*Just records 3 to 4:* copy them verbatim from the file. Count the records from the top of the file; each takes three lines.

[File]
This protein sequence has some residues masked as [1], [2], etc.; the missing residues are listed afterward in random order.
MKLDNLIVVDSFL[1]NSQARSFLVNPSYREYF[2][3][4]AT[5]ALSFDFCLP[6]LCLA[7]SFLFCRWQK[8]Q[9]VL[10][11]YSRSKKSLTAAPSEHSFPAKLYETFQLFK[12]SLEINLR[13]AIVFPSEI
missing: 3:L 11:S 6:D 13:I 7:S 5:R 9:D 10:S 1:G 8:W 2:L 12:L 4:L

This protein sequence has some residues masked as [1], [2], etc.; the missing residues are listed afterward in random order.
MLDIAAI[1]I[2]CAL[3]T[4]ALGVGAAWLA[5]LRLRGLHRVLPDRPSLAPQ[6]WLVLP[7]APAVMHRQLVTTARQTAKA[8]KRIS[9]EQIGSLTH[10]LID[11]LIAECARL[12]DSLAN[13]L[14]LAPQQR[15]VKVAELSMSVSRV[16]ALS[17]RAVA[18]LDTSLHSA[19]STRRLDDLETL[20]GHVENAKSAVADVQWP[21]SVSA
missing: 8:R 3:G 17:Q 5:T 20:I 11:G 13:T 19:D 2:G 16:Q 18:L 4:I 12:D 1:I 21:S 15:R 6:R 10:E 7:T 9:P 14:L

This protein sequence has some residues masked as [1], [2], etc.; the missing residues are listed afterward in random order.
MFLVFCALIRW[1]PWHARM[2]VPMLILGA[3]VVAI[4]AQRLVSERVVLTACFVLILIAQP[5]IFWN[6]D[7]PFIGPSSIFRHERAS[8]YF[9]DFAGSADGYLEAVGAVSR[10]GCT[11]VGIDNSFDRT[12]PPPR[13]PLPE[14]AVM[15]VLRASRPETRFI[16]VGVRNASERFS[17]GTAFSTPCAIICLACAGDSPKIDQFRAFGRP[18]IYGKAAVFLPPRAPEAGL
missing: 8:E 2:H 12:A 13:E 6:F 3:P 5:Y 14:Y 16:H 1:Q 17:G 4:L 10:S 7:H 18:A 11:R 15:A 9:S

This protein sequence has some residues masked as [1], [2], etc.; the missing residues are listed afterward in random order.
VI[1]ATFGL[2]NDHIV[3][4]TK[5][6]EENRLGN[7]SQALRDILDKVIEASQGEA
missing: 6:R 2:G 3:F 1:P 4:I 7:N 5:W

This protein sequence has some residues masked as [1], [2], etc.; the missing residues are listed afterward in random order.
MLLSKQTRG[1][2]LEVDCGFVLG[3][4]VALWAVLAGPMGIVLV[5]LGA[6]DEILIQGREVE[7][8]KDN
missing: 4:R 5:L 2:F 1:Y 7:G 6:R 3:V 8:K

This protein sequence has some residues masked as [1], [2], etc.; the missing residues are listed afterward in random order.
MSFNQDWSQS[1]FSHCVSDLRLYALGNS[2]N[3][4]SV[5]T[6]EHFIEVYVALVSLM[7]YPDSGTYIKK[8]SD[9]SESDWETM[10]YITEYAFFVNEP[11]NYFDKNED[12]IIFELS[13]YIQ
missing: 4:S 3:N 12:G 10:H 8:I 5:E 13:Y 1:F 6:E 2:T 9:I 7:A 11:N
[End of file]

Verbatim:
This protein sequence has some residues masked as [1], [2], etc.; the missing residues are listed afterward in random order.
MFLVFCALIRW[1]PWHARM[2]VPMLILGA[3]VVAI[4]AQRLVSERVVLTACFVLILIAQP[5]IFWN[6]D[7]PFIGPSSIFRHERAS[8]YF[9]DFAGSADGYLEAVGAVSR[10]GCT[11]VGIDNSFDRT[12]PPPR[13]PLPE[14]AVM[15]VLRASRPETRFI[16]VGVRNASERFS[17]GTAFSTPCAIICLACAGDSPKIDQFRAFGRP[18]IYGKAAVFLPPRAPEAGL
missing: 8:E 2:H 12:A 13:E 6:F 3:P 5:Y 14:Y 16:H 1:Q 17:G 4:L 10:S 7:H 18:A 11:R 15:A 9:S

This protein sequence has some residues masked as [1], [2], etc.; the missing residues are listed afterward in random order.
VI[1]ATFGL[2]NDHIV[3][4]TK[5][6]EENRLGN[7]SQALRDILDKVIEASQGEA
missing: 6:R 2:G 3:F 1:P 4:I 7:N 5:W